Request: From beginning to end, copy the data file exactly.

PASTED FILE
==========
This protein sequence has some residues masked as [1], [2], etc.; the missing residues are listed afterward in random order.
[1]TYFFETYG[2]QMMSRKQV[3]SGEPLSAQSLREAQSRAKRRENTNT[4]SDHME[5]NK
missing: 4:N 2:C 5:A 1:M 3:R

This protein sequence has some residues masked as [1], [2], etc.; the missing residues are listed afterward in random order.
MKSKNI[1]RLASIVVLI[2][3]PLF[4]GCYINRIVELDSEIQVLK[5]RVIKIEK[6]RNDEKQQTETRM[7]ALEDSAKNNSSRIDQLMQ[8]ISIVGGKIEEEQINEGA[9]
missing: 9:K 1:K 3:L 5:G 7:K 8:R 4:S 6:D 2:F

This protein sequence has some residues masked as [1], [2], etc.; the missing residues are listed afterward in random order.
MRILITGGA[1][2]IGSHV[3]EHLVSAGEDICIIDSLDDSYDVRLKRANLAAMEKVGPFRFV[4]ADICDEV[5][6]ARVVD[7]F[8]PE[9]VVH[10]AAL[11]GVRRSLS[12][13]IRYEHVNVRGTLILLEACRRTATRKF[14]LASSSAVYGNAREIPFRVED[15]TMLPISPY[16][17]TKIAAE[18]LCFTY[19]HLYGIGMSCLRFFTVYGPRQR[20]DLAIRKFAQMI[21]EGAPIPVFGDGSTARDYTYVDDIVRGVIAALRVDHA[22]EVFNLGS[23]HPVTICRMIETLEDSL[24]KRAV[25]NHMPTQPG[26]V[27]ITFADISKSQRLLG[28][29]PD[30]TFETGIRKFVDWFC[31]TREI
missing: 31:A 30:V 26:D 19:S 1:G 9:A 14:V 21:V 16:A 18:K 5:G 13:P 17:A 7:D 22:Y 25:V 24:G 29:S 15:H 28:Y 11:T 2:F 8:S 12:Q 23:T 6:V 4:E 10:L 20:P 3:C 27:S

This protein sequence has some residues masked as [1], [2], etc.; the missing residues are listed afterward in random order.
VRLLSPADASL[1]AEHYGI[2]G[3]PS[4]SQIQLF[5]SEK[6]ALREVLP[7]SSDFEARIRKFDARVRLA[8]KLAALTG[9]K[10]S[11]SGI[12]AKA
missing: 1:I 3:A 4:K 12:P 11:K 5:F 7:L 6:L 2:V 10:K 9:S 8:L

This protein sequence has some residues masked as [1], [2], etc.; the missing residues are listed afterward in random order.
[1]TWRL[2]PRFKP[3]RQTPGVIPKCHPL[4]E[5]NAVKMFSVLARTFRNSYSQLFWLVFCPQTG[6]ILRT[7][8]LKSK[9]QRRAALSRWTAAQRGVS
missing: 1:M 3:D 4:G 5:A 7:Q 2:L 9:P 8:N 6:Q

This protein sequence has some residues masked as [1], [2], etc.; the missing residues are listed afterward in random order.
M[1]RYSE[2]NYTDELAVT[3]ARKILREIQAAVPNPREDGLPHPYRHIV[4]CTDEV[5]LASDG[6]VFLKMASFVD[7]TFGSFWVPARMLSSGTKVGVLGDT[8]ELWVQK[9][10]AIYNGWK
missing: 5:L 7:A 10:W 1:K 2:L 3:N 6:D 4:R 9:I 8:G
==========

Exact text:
This protein sequence has some residues masked as [1], [2], etc.; the missing residues are listed afterward in random order.
[1]TYFFETYG[2]QMMSRKQV[3]SGEPLSAQSLREAQSRAKRRENTNT[4]SDHME[5]NK
missing: 4:N 2:C 5:A 1:M 3:R

This protein sequence has some residues masked as [1], [2], etc.; the missing residues are listed afterward in random order.
MKSKNI[1]RLASIVVLI[2][3]PLF[4]GCYINRIVELDSEIQVLK[5]RVIKIEK[6]RNDEKQQTETRM[7]ALEDSAKNNSSRIDQLMQ[8]ISIVGGKIEEEQINEGA[9]
missing: 9:K 1:K 3:L 5:G 7:K 8:R 4:S 6:D 2:F

This protein sequence has some residues masked as [1], [2], etc.; the missing residues are listed afterward in random order.
MRILITGGA[1][2]IGSHV[3]EHLVSAGEDICIIDSLDDSYDVRLKRANLAAMEKVGPFRFV[4]ADICDEV[5][6]ARVVD[7]F[8]PE[9]VVH[10]AAL[11]GVRRSLS[12][13]IRYEHVNVRGTLILLEACRRTATRKF[14]LASSSAVYGNAREIPFRVED[15]TMLPISPY[16][17]TKIAAE[18]LCFTY[19]HLYGIGMSCLRFFTVYGPRQR[20]DLAIRKFAQMI[21]EGAPIPVFGDGSTARDYTYVDDIVRGVIAALRVDHA[22]EVFNLGS[23]HPVTICRMIETLEDSL[24]KRAV[25]NHMPTQPG[26]V[27]ITFADISKSQRLLG[28][29]PD[30]TFETGIRKFVDWFC[31]TREI
missing: 31:A 30:V 26:D 19:S 1:G 9:A 14:V 21:V 16:A 18:K 5:G 13:P 17:A 7:D 22:Y 25:V 24:G 29:S 15:H 28:Y 11:T 2:F 8:S 12:Q 23:T 6:V 4:E 10:L 20:P 3:C 27:S

This protein sequence has some residues masked as [1], [2], etc.; the missing residues are listed afterward in random order.
VRLLSPADASL[1]AEHYGI[2]G[3]PS[4]SQIQLF[5]SEK[6]ALREVLP[7]SSDFEARIRKFDARVRLA[8]KLAALTG[9]K[10]S[11]SGI[12]AKA
missing: 1:I 3:A 4:K 12:P 11:K 5:F 7:L 6:L 2:V 10:K 9:S 8:L

This protein sequence has some residues masked as [1], [2], etc.; the missing residues are listed afterward in random order.
[1]TWRL[2]PRFKP[3]RQTPGVIPKCHPL[4]E[5]NAVKMFSVLARTFRNSYSQLFWLVFCPQTG[6]ILRT[7][8]LKSK[9]QRRAALSRWTAAQRGVS
missing: 1:M 3:D 4:G 5:A 7:Q 2:L 9:P 8:N 6:Q

This protein sequence has some residues masked as [1], [2], etc.; the missing residues are listed afterward in random order.
M[1]RYSE[2]NYTDELAVT[3]ARKILREIQAAVPNPREDGLPHPYRHIV[4]CTDEV[5]LASDG[6]VFLKMASFVD[7]TFGSFWVPARMLSSGTKVGVLGDT[8]ELWVQK[9][10]AIYNGWK
missing: 5:L 7:A 10:W 1:K 2:L 3:N 6:D 4:R 9:I 8:G